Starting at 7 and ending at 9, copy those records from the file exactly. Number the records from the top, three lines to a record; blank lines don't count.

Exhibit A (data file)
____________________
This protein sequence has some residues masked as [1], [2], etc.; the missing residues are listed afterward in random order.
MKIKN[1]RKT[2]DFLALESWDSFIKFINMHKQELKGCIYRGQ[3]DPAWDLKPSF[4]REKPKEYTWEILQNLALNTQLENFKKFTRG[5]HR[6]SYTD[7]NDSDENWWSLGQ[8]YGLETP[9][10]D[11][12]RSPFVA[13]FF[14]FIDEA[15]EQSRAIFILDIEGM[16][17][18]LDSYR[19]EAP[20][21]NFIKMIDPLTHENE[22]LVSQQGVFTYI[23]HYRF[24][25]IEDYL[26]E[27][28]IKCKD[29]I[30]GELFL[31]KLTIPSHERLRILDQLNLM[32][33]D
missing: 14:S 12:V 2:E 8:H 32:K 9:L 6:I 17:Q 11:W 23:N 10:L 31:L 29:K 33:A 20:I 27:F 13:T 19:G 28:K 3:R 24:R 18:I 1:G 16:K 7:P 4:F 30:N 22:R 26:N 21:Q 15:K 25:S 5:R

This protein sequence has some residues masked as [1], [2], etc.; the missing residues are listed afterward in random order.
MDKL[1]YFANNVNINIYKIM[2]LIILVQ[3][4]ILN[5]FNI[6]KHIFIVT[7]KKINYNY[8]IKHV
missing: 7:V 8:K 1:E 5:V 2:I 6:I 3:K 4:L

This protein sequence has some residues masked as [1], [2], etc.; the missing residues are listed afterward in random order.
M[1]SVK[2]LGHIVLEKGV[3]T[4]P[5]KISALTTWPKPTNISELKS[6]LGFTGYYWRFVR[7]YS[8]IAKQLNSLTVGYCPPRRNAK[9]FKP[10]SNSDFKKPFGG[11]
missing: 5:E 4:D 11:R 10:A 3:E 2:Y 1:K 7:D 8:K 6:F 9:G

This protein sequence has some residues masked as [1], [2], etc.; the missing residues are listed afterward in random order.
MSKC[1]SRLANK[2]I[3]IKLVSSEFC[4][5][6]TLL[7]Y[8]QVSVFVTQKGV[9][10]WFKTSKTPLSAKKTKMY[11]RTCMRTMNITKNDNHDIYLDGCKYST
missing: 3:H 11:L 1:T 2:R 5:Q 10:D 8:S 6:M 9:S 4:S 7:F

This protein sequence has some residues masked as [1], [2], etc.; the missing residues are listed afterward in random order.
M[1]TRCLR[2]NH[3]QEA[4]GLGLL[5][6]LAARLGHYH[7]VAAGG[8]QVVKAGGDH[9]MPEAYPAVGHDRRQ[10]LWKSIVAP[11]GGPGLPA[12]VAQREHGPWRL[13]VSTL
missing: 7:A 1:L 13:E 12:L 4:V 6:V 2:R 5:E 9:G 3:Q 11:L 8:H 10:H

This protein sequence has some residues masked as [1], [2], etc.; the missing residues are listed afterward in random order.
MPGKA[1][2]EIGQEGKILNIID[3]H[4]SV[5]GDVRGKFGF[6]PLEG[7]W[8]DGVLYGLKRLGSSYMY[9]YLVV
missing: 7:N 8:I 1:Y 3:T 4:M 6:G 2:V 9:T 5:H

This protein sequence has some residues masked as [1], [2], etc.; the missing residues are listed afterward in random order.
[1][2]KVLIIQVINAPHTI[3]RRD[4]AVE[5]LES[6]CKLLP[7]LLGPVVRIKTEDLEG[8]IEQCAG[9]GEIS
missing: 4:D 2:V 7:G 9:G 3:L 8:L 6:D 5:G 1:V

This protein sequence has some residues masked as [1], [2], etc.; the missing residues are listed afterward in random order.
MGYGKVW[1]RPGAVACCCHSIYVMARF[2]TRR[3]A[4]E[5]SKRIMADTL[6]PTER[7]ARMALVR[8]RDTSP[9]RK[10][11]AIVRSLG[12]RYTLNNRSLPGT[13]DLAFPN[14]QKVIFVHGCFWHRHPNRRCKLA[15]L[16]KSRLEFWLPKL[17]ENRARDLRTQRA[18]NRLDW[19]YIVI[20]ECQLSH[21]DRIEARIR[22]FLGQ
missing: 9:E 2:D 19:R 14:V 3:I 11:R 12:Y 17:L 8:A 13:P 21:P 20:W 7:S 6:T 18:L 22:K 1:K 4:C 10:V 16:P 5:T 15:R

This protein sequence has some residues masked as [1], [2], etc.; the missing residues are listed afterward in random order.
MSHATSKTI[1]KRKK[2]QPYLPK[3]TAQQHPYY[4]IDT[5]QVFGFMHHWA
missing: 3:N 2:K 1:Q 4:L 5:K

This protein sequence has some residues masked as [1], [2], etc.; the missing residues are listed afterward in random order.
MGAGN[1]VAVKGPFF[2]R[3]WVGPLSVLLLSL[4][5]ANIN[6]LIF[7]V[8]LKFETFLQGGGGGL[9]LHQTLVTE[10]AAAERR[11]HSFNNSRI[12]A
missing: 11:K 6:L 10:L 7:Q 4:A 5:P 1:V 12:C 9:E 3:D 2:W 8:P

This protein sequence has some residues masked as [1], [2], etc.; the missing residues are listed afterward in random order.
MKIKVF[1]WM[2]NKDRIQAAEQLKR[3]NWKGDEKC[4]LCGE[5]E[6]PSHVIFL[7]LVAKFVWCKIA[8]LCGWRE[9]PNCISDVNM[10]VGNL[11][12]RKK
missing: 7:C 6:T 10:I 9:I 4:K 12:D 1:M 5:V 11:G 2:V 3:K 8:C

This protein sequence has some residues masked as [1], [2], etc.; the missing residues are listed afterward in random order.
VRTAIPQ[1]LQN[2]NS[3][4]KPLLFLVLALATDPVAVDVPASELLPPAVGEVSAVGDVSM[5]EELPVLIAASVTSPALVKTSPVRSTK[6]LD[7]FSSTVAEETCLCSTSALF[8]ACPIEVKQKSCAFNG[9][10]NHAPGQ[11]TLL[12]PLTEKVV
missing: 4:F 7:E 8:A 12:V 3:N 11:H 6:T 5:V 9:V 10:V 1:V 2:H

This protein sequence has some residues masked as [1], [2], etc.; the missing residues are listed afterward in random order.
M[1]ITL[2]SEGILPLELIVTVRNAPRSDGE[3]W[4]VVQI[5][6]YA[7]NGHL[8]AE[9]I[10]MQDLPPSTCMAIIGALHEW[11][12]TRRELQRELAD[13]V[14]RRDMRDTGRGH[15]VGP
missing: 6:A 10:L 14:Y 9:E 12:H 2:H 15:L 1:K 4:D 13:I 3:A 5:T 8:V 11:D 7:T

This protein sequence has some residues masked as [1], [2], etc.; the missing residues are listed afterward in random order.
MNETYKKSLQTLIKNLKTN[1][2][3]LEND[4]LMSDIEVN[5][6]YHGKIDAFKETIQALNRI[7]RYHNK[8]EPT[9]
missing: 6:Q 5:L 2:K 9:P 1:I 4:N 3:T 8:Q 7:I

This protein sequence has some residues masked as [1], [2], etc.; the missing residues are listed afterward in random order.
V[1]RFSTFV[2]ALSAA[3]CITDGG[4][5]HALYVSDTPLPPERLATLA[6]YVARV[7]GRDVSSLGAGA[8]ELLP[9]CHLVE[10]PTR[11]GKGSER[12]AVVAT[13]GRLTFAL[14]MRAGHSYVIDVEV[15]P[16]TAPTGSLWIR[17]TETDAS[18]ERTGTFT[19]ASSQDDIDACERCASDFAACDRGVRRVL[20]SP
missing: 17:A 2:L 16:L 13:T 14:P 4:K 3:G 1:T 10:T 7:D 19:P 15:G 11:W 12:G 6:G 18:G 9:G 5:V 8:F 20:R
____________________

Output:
This protein sequence has some residues masked as [1], [2], etc.; the missing residues are listed afterward in random order.
[1][2]KVLIIQVINAPHTI[3]RRD[4]AVE[5]LES[6]CKLLP[7]LLGPVVRIKTEDLEG[8]IEQCAG[9]GEIS
missing: 4:D 2:V 7:G 9:G 3:L 8:L 6:D 5:G 1:V

This protein sequence has some residues masked as [1], [2], etc.; the missing residues are listed afterward in random order.
MGYGKVW[1]RPGAVACCCHSIYVMARF[2]TRR[3]A[4]E[5]SKRIMADTL[6]PTER[7]ARMALVR[8]RDTSP[9]RK[10][11]AIVRSLG[12]RYTLNNRSLPGT[13]DLAFPN[14]QKVIFVHGCFWHRHPNRRCKLA[15]L[16]KSRLEFWLPKL[17]ENRARDLRTQRA[18]NRLDW[19]YIVI[20]ECQLSH[21]DRIEARIR[22]FLGQ
missing: 9:E 2:D 19:R 14:V 3:I 11:R 12:Y 17:L 8:A 13:P 21:P 20:W 7:S 6:T 18:L 22:K 1:K 4:C 10:V 16:P 5:T 15:R

This protein sequence has some residues masked as [1], [2], etc.; the missing residues are listed afterward in random order.
MSHATSKTI[1]KRKK[2]QPYLPK[3]TAQQHPYY[4]IDT[5]QVFGFMHHWA
missing: 3:N 2:K 1:Q 4:L 5:K